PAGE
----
Frank Underwood is getting older. As season 3 of “House of Cards” progresses, one carefully framed and neutrally toned shot after another, it becomes more and more obvious: his dark hair is graying, his erect stature is beginning to sag and stoop. It’s the show’s canny nod to the visual palette of Washington, D.C., a landscape it is in love with and in the business of reproducing. Politicians wear black, gray, blue and occasionally red; offices are painted and outfitted in tastefully muted furnishings. And a commander in chief’s hair goes gray.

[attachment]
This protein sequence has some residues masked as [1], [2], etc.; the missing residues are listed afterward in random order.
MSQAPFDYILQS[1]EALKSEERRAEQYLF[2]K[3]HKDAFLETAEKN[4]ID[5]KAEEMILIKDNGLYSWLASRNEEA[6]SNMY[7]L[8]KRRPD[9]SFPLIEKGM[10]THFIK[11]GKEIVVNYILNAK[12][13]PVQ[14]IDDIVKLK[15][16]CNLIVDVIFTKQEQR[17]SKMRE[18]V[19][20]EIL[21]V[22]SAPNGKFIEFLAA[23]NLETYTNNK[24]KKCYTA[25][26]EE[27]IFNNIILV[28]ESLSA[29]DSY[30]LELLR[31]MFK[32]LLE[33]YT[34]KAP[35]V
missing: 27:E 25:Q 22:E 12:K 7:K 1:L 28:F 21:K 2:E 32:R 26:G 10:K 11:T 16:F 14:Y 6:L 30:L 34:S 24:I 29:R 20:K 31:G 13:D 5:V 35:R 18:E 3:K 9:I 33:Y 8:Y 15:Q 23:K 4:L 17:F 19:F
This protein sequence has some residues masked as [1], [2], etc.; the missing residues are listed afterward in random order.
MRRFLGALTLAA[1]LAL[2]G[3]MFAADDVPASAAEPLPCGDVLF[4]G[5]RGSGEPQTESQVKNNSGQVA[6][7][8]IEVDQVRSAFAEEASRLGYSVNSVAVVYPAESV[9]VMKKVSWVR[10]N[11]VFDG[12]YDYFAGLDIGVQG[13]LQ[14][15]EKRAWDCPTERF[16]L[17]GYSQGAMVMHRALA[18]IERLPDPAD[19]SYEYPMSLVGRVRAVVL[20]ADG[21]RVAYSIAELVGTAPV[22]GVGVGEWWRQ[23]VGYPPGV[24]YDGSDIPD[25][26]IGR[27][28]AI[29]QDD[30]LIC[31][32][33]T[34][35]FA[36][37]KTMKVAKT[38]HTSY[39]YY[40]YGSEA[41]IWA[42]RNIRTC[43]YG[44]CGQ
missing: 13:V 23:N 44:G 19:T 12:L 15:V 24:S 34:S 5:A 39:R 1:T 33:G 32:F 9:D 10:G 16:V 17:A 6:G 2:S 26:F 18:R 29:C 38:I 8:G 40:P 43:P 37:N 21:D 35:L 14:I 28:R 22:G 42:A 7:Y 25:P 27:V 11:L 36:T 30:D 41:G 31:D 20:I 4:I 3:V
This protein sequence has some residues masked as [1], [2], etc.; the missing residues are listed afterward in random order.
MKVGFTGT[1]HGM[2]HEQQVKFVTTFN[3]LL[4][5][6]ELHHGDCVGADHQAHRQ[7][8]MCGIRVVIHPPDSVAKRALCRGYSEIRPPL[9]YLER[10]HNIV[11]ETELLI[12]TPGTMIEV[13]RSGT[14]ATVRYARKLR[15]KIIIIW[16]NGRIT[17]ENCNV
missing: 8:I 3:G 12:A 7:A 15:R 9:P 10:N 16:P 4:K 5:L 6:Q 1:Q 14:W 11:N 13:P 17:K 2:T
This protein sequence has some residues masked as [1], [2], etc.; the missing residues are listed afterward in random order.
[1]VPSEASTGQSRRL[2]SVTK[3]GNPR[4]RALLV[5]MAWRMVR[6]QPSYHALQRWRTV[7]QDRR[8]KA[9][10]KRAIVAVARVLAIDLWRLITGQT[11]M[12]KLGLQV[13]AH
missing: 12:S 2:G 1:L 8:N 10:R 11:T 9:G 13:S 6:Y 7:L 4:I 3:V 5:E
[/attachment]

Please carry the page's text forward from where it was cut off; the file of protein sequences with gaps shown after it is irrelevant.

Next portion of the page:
Next to him, in stark contrast, blooms Claire Underwood — somehow increasingly beautiful with age, every blonde hair perfectly in place. She has, from the pilot of “House of Cards,” been Frank’s enigmatic arm candy; he shares his strategies and observations with us, the audience, but she keeps her o...
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